Wednesday, April 22, 2009

Friedman Nails It - Again

Thomas Friedman is one of my favorite columnists. His columns continue to shed new light on the issues he brought up in his groundbreaking book "The World Is Flat". (It is now one of the required reading books for students of International Economics course at local Clark College.) In his most recent op-ed article, published in the New York Times, he sheds new light on how the lack of progress in K-12 education has hurt the US economy.

Headlined "Swimming Without a Suit", it has some shocking numbers. One of the estimates of the cost of poor showing in our K-12 system is summed up here: "If America had closed the international achievement gap between 1983 and 1998 and had raised its performance to the level of such nations as Finland and South Korea, United States G.D.P. in 2008 would have been between $1.3 trillion and $2.3 trillion higher." In percentage terms, the GDP would have been roughly 10 to 18 percent higher. Which in turn would have meant we did not have to have the recession we are going through now, because the economy would still be growing, instead of shrinking.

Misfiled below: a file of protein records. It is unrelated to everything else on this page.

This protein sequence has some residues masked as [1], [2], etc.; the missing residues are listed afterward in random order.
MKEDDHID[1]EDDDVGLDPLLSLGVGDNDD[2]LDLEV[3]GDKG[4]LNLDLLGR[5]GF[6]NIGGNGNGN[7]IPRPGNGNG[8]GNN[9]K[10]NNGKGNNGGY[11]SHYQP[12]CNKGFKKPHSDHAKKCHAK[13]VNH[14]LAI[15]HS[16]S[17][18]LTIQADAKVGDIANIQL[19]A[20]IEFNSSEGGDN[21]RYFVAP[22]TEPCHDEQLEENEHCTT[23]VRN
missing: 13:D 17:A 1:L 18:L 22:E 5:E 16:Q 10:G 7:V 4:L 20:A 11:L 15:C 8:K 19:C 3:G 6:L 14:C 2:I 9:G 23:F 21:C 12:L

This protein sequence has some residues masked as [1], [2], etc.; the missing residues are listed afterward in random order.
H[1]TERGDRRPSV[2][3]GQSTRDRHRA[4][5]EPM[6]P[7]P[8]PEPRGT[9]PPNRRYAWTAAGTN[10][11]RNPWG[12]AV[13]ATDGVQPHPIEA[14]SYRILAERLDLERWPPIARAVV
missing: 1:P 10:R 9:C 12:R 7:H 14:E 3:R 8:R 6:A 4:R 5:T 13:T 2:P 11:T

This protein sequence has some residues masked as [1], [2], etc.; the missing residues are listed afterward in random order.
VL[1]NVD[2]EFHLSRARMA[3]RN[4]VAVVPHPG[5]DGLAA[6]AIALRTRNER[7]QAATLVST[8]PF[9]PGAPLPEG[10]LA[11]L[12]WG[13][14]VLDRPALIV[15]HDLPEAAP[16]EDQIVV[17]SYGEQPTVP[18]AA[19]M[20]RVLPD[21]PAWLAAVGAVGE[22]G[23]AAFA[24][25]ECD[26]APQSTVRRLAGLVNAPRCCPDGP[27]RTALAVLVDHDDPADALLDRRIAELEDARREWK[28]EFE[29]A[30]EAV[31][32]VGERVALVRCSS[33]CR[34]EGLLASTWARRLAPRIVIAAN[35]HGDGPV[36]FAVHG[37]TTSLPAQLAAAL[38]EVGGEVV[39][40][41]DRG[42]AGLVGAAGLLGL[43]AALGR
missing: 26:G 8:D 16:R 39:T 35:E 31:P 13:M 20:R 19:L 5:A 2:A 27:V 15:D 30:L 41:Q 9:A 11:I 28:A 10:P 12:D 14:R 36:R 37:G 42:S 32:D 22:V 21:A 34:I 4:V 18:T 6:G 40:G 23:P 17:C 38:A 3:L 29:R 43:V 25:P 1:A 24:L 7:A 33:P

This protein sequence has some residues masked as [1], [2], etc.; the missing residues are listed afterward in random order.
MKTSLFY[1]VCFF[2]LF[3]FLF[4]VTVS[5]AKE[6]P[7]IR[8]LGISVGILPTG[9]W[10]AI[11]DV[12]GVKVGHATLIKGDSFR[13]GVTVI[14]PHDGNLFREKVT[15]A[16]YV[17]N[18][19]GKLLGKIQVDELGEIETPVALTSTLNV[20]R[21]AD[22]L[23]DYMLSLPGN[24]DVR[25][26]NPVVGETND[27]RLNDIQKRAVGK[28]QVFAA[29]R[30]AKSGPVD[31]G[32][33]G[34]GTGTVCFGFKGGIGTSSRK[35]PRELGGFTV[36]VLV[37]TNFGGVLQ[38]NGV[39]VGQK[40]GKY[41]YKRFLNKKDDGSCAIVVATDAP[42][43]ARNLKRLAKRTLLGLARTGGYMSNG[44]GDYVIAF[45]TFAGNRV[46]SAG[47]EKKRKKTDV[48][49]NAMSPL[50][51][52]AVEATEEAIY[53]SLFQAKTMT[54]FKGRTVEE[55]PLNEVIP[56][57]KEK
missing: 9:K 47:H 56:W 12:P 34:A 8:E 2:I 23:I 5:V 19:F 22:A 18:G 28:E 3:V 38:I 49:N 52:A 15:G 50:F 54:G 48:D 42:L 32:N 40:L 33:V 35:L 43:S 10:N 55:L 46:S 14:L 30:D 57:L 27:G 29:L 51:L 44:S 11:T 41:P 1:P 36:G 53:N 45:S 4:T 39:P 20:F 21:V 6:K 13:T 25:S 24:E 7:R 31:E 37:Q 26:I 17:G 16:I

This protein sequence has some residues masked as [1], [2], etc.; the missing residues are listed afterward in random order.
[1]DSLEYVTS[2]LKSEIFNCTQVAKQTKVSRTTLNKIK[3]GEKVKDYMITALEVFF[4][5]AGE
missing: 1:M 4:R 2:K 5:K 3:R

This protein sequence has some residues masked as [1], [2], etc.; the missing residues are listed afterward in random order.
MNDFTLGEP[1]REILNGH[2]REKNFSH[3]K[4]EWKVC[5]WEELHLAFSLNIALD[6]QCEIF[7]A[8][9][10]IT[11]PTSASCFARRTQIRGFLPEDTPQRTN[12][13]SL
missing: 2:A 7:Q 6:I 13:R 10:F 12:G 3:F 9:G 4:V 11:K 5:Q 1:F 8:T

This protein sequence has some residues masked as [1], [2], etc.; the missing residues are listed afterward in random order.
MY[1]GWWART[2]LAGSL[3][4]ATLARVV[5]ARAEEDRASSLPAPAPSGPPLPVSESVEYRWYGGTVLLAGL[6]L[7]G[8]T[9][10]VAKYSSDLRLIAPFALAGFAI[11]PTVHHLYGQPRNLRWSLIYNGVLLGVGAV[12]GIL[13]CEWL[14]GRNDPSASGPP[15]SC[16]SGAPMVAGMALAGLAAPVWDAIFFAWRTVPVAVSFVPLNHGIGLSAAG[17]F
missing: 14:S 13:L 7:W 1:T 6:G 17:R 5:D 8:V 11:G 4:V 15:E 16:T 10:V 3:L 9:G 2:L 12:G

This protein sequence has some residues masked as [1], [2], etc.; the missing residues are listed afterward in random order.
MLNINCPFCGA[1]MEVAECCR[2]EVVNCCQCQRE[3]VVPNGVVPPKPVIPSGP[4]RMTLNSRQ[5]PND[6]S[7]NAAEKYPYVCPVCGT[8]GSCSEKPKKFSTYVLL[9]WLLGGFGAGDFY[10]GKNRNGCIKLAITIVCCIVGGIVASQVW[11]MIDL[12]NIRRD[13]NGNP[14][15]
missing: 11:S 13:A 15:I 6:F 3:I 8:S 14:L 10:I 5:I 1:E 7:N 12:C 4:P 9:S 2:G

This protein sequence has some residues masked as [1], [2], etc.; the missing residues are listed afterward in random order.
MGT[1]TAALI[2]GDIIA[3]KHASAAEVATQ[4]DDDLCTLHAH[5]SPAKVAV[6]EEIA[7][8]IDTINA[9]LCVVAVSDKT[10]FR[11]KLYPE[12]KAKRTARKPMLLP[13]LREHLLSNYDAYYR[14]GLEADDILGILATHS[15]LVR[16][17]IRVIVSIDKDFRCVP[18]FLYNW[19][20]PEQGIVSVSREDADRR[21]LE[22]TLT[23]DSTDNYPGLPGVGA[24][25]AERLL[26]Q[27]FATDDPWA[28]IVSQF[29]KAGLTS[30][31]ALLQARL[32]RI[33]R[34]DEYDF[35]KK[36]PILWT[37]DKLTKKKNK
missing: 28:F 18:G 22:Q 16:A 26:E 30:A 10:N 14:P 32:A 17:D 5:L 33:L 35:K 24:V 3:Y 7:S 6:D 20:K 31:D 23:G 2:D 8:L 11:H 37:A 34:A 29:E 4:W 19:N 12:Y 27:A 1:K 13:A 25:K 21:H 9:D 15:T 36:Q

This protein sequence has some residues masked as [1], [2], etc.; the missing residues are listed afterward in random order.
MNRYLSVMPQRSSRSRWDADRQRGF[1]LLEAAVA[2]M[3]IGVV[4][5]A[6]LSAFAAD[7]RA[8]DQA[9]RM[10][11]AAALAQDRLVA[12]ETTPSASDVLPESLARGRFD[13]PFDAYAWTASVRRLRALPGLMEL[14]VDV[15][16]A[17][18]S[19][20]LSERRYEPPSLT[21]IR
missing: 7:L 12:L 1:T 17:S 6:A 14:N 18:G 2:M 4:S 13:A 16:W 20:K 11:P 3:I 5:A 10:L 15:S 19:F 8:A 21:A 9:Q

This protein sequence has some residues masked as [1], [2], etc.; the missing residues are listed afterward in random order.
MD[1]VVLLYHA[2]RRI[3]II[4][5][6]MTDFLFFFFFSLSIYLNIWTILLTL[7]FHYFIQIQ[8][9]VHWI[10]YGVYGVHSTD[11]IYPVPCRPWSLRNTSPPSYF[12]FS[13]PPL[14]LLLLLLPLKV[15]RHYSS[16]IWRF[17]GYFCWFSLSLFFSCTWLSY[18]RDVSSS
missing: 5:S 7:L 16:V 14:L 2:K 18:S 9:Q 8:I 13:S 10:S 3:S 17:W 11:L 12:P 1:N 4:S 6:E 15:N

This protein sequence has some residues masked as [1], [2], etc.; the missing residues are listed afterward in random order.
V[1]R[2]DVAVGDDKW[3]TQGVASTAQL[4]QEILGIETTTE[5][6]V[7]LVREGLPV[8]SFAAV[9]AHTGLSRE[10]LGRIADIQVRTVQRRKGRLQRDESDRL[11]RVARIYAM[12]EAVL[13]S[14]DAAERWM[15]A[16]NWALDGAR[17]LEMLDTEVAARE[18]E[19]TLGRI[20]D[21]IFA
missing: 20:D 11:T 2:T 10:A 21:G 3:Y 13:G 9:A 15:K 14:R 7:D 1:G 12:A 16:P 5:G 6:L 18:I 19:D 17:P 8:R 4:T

If there is a bright spot, the article mentions that more and more top Ivy league graduates are signing up for "Teach For America", an organization that provides college scholarships in exchange for two years of teaching in inner city schools. It has produced produced such distinguished alumni as Michelle Rhee, the chancellor of Washington DC schools. For many years, they have attracted top graduates from various fields, with an average college GPA above 3.5. Apparently their applications are up 40 percent this year, and most of them are graduates of top schools such as Yale, Princeton, and Harvard.

One small problem for those living in the Pacific Northwest. Teach For America does not operate here. Wonder why?

Thanks to Charles Hoff for sending me the link.

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